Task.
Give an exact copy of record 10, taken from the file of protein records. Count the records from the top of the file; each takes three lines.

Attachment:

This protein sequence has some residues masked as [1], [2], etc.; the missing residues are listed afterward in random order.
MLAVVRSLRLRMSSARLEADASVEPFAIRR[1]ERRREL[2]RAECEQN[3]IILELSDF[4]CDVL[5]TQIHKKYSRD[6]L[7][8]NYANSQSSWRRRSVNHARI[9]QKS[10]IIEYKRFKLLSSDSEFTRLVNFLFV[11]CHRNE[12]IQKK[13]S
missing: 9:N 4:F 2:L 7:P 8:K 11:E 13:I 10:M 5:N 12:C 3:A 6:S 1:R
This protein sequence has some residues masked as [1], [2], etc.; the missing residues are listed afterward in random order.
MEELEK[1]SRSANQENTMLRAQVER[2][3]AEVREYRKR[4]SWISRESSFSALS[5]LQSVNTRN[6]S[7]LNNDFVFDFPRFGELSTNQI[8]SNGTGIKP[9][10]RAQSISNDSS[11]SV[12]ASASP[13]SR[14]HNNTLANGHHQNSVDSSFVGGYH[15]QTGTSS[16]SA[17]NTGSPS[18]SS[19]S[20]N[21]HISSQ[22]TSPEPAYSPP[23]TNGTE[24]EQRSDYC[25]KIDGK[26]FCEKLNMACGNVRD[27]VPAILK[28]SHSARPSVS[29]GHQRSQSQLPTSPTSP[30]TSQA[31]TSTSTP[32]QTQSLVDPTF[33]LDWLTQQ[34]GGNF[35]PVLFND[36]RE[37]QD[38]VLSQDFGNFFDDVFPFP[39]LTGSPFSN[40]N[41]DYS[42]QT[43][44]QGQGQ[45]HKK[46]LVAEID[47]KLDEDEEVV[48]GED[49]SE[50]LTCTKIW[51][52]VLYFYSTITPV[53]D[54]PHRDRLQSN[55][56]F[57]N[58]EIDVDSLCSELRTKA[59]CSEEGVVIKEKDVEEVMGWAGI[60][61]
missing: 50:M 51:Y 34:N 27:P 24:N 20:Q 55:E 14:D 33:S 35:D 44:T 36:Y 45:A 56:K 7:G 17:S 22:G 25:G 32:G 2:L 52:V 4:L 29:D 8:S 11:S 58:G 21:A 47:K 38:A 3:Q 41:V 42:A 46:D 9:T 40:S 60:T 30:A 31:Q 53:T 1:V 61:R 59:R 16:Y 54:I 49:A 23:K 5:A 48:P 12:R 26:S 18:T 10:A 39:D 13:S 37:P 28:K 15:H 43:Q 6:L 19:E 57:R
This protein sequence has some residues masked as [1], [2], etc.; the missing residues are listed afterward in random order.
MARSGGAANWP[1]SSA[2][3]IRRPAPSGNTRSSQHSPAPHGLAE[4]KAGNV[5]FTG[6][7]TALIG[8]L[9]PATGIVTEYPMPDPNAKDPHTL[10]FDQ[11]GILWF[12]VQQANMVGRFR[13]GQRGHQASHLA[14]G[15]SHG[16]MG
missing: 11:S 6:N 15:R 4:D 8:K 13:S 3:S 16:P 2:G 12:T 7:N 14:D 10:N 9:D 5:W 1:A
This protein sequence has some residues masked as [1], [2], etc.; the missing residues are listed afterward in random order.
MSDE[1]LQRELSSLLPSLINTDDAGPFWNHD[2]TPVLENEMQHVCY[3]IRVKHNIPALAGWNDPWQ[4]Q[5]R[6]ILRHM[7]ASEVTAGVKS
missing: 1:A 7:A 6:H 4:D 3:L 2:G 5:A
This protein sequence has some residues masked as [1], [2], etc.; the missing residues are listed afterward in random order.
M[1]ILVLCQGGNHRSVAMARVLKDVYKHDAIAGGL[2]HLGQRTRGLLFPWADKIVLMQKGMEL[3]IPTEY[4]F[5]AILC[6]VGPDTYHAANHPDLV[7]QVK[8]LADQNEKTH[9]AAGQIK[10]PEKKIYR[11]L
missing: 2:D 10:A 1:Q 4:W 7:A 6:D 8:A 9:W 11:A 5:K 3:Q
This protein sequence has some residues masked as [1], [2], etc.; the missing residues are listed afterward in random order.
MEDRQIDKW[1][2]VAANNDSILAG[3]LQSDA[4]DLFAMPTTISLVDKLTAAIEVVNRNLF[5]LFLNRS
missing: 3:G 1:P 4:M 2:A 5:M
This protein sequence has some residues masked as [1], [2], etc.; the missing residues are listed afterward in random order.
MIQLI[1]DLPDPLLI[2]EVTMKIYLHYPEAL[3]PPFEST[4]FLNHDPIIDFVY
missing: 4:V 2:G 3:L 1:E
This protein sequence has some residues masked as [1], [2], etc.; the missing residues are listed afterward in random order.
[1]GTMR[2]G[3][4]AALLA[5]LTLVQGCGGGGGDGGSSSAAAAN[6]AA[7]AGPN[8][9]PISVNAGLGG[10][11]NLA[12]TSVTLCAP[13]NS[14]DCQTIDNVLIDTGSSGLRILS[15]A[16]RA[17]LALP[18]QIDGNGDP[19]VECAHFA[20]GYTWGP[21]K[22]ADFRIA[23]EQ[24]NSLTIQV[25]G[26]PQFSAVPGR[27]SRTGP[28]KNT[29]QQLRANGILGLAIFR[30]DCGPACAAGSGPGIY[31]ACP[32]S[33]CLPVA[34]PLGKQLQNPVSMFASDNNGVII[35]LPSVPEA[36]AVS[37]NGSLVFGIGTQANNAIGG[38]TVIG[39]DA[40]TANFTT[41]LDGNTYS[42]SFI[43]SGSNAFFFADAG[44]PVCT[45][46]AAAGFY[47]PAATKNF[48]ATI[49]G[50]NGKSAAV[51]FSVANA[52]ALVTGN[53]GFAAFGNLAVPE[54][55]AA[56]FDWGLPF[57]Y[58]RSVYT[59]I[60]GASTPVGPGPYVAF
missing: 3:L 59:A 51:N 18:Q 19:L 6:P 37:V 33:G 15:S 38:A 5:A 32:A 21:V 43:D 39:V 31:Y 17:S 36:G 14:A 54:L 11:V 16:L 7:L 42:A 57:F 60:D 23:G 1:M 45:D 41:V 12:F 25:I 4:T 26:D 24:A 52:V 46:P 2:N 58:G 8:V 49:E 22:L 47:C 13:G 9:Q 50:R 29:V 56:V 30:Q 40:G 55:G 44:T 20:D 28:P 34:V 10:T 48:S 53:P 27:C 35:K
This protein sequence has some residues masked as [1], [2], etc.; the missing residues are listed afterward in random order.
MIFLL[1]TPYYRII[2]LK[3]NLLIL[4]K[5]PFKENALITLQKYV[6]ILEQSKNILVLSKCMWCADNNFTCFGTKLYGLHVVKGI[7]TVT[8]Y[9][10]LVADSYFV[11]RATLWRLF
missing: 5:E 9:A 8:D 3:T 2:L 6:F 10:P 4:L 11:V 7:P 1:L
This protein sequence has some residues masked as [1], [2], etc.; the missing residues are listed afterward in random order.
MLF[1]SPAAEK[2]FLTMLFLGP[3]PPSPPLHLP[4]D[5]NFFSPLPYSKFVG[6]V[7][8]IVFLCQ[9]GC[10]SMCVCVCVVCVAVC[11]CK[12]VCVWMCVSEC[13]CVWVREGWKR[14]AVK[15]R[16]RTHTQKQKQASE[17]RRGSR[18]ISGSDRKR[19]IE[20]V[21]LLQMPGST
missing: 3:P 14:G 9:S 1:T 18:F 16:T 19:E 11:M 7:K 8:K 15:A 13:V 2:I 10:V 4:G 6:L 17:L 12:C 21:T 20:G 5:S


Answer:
This protein sequence has some residues masked as [1], [2], etc.; the missing residues are listed afterward in random order.
MLF[1]SPAAEK[2]FLTMLFLGP[3]PPSPPLHLP[4]D[5]NFFSPLPYSKFVG[6]V[7][8]IVFLCQ[9]GC[10]SMCVCVCVVCVAVC[11]CK[12]VCVWMCVSEC[13]CVWVREGWKR[14]AVK[15]R[16]RTHTQKQKQASE[17]RRGSR[18]ISGSDRKR[19]IE[20]V[21]LLQMPGST
missing: 3:P 14:G 9:S 1:T 18:F 16:T 19:E 11:M 7:K 8:K 15:A 13:V 2:I 10:V 4:G 6:L 17:L 12:C 21:T 20:G 5:S